Less than one in five overseas doctors who passed the New Zealand registration exam in the past year have found an intern’s job – the last hurdle to being able to practice in New Zealand.

Health Central has spoken to a number of overseas trained doctors calling for the return of a scheme that allowed experienced overseas doctors to be supervised in general practice rather than compete with New Zealand medical school graduates for limited junior doctor (resident medical officer or RMO) positions in public hospitals. The Medical Council has said that option is not available at “this stage” but did not rule out in the future accredited general practices being able to offer two-year internships to overseas doctors.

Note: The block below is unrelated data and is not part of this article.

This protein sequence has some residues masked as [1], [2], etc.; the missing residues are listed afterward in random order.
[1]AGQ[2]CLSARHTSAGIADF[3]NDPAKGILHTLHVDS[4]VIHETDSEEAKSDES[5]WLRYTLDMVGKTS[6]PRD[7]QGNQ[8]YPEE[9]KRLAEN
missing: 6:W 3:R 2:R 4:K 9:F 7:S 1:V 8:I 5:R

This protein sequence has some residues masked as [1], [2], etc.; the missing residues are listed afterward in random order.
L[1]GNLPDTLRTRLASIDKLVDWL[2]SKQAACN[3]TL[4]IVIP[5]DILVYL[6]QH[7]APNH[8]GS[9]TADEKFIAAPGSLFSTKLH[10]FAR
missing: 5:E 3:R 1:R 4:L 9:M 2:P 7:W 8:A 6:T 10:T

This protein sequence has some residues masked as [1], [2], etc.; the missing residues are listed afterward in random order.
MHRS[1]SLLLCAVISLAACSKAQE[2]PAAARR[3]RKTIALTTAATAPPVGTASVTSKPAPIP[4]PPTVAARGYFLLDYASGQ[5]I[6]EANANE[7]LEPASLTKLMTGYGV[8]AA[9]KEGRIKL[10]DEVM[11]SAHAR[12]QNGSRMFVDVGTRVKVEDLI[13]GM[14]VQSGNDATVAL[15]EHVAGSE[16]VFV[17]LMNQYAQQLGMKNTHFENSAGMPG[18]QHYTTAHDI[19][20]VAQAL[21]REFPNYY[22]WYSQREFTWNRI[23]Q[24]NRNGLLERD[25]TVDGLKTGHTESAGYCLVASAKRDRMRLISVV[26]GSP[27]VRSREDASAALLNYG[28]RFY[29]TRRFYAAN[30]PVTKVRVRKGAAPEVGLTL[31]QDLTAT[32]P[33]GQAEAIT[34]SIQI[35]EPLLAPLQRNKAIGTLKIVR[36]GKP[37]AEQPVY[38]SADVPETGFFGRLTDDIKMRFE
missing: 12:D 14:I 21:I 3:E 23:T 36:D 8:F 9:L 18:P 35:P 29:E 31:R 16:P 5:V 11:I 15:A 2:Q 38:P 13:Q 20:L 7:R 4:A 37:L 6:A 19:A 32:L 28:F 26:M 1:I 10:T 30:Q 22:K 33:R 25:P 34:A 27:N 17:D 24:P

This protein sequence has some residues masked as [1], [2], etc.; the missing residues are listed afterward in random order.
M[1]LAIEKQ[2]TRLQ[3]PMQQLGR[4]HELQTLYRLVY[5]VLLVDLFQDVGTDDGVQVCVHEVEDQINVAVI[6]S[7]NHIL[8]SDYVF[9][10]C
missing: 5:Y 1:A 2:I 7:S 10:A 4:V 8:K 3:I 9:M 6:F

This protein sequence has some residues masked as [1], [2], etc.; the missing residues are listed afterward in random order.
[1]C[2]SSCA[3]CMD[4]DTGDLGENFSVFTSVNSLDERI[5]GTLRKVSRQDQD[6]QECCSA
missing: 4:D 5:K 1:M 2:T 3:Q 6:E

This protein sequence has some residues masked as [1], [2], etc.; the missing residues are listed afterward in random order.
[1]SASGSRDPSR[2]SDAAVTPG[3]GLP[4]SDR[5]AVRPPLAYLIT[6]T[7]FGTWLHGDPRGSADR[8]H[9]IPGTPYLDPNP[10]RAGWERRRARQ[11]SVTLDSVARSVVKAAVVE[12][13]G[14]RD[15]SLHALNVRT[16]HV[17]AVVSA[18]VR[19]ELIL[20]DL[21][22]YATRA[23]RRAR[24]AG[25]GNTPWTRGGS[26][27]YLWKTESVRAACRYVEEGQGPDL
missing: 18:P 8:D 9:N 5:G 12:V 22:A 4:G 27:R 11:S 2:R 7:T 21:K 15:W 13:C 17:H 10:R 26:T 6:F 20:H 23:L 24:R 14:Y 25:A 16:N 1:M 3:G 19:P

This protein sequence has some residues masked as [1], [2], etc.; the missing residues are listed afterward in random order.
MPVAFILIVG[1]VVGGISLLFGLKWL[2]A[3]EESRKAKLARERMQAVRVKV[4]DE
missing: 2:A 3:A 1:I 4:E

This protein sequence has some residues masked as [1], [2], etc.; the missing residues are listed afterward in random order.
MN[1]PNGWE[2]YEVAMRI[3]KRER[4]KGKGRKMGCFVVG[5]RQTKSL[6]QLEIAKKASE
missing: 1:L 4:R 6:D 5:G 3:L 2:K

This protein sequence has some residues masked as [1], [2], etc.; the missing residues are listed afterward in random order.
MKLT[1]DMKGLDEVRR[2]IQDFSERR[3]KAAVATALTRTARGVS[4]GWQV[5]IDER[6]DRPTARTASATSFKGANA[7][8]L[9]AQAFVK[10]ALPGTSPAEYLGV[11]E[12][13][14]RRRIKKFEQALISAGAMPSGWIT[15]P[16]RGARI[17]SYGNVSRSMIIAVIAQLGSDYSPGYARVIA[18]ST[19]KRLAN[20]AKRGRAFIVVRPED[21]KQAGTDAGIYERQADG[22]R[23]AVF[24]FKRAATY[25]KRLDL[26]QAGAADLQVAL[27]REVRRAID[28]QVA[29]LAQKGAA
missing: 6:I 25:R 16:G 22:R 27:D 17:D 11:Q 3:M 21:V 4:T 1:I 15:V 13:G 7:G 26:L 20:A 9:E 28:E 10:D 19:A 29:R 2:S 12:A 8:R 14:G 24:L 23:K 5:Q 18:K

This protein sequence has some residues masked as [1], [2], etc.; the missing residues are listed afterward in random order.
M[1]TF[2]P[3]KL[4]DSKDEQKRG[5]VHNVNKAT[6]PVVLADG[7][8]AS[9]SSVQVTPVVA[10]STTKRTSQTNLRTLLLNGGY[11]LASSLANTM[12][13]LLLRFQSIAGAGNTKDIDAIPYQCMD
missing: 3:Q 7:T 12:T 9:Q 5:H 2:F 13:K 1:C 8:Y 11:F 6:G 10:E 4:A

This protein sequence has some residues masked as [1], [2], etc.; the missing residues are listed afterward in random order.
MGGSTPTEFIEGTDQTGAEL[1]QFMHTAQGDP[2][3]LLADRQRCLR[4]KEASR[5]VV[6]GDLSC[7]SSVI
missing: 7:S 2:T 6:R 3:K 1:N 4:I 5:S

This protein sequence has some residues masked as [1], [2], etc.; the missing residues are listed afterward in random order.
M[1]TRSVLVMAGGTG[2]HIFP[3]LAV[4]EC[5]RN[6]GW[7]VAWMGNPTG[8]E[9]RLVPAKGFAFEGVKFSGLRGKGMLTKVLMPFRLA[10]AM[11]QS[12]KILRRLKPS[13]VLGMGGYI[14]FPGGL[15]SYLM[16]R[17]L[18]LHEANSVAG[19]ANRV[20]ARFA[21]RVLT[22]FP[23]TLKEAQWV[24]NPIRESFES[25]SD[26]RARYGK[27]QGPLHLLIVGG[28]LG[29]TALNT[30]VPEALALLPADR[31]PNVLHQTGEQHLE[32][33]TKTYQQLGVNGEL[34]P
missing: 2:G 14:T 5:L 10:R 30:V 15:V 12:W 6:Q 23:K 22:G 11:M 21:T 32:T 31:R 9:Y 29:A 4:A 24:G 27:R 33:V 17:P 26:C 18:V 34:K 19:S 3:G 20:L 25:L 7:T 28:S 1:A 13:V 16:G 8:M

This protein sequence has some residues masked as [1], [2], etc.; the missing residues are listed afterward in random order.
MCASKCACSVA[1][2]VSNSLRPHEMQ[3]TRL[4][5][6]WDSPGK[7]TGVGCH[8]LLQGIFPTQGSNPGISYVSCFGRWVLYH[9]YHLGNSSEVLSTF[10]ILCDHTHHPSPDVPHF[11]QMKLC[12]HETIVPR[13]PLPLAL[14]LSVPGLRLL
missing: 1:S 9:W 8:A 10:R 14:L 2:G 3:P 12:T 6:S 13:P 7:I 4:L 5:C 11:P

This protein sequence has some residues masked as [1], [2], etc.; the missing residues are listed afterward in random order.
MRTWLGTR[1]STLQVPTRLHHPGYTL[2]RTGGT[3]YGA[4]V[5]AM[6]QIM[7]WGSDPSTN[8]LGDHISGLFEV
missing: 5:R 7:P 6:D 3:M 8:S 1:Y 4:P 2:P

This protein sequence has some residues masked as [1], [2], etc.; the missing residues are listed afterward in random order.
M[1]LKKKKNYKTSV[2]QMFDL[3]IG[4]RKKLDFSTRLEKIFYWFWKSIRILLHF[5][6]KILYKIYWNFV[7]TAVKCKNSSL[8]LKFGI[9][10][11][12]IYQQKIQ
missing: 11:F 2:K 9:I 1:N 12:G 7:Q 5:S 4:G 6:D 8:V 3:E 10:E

Bharti Arya’s ongoing frustration at her husband Dr Lalit Mohan still being unable to practice medicine after four years in New Zealand led her to lodge a Human Rights Commission complaint this week over the unfair pathway for doctors like her husband, who had practiced medicine for about a decade in his home country of India. The New Zealand Herald reported last year that the Human Rights Commission had received at least five complaints on the issue since 2012.

Arya says New Zealand says it is suffering from a doctor shortage but it is becoming “a graveyard” for a “hidden, underused” international medical graduate workforce who have passed the stringent Medical Council’s New Zealand registration exam (NZREX) but can’t practice as they are unable to meet the Council’s last registration requirement of gaining one of the very few RMO internships that aren’t taken by New Zealand graduates.